You also get the feeling that people are actually listening to what’s being said. What I’ve found with other networks like LinkedIn is that people post things, people answer but no-one is really engaging with each other. Just a long long list of replies that no-one’s reading. I haven’t come across that yet on Procurious.
Procurious: What are you doing to help your peers to join the network?
Helen: I’ve invited people I’m connected to on LinkedIn to join. I’ll also be promoting Procurious through the Scottish Local Government Procurement Forum which I currently chair. I’m mentioning it to anyone I know who’s into procurement. Hopefully the word is spreading.
We don’t know about you, but we like to feel quality between our fingertips. You can keep your flimsy sub 350gsm paper, we won’t settle for anything but your finest paper stock…
The business card is an important part of your relationship-building arsenal, if you’re wanting to create a lasting impression your card better be up to the task. If your calling card is sub-standard, it doesn’t say much about the quality of the service or products you’re flogging.
However let’s not get bogged down in talk of gsm, this Kickstarter project has gone one better. The swivelCard fuses the traditional business card with cutting-edge technology to create a truly smart card.
Not only does it feature a USB interface, but it provides you with remote access to the card (so you make changes to the card’s content on the fly, view usage info etc.)
That’s not a business card
This is a business card… Here are some of our favourites (thank you Internet!):
Now that’s a business card that every sommelier would be proud of… *hic*
This folding model chair was used to promote a London business which specialised in vintage/modernist furniture. Swish.
What better way for a divorce lawyer to sell his/her services to those with broken hearts?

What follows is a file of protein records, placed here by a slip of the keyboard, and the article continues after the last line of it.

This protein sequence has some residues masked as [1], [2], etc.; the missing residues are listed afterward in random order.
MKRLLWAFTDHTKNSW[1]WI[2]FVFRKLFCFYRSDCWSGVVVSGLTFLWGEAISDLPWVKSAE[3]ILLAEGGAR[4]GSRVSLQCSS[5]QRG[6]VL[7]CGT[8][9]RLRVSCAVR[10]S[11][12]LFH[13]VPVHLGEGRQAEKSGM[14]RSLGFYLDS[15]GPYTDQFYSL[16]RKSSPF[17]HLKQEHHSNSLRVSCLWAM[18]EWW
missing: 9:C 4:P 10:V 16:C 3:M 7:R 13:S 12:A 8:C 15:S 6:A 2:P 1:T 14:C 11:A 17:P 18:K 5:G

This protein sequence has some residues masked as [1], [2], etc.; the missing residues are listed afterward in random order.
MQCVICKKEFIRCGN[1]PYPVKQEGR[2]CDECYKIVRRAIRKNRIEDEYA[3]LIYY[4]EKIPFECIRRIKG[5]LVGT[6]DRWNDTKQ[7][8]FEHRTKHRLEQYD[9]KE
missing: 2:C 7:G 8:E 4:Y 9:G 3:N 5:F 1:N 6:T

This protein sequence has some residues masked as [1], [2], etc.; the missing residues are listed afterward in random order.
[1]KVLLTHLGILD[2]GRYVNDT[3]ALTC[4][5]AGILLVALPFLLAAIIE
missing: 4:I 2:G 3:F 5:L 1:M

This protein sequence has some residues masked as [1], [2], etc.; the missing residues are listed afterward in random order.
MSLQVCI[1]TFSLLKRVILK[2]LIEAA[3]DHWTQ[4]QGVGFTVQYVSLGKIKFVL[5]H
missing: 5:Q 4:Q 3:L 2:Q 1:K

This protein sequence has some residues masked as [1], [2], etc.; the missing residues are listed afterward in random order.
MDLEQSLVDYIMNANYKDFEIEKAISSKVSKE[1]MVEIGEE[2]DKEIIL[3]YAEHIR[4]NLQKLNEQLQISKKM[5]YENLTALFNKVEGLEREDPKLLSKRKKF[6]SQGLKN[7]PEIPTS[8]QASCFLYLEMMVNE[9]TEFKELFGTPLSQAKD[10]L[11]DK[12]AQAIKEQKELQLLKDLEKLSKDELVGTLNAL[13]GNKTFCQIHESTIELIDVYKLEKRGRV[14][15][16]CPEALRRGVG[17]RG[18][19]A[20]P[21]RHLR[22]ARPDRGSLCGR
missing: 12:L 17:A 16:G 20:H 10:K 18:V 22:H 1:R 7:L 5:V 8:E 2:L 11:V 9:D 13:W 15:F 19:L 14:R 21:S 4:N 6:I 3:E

Read the story behind Mark Zuckerberg’s infamous business card – here.
And finally: No-one knows whether the Chinese Tycoon Chen Guangbiao was being serious when he put in an order for 100+ of these beauties…
Choosing your social network(s) of choice is not a decision you should make lightly… Once you begin to invest some time, build your profile, and expand your influence, you might as well have it tattooed down your arm.
Game of Thrones fans might liken it to pledging their allegiance to a house of their choosing (without the inevitable bloody wedding…)
Each comes with its own strengths and weaknesses – and we’re certainly not here to pit one against another, instead we’ll share some of our learnings
Twitter is arguably the most powerful online network of all (and the one that boasts the largest worldwide reach). News stories are broken on it, feuds are played out in front of the eyes of the public, and then there’s Nyan Cat.
Twitter also provides (almost instant) access to some of the biggest companies, celebs, businesspeople – such is its influence Germany’s World Cup win drew 280m interactions across the network (more than 2013 Super Bowl) with a peak of 618,725 Tweets a minute.
Google+ has always been the butt of many jokes, but as this rather brilliant Forbes article points out – its usefulness should not be overlooked by Internet personalities and businesses alike.
Google pretty much owns the Internet so it should come as no surprise to learn that its own G+ pages rank very well among the rest of the clutter. Procurious’ very own G+ page has only been active a couple of weeks, and already it’s amassed a few thousand views. Testament to the power of ‘el Goog.
Facebook is probably one of the more friendly and approachable networks. More so than others, Facebook users are also likely to become heavily invested in Instagram and Pinterest too.
Professionally-speaking Facebook has proved a particularly successful breeding ground for lifestyle brands and musical artists. In-fact Shakira just became the world’s most-liked Facebook celebrity – with over 100 million likes to her name.
No more inky fingers! We’ve compiled the headlines so you don’t have to. Like what you see? Check out the freshly-pressed Procurious news service – you can find it here.
Gartner announces top 10 industrial supply chains
After releasing the core top 25 list at its supply chain executive conference in May, Gartner has in the past few weeks also named its top 10 “industrial manufacturing” supply chains list.
Just three companies Gartner classifies as industrial manufacturers made the overall top 25 supply chain list this year, and all somewhat near the bottom of that list. Therefore it shouldn’t surprise you to learn that these take the top 3 positions in the new ranking…
Caterpillar comes in on pole position, while 3M and Cummins rank second and third respectively.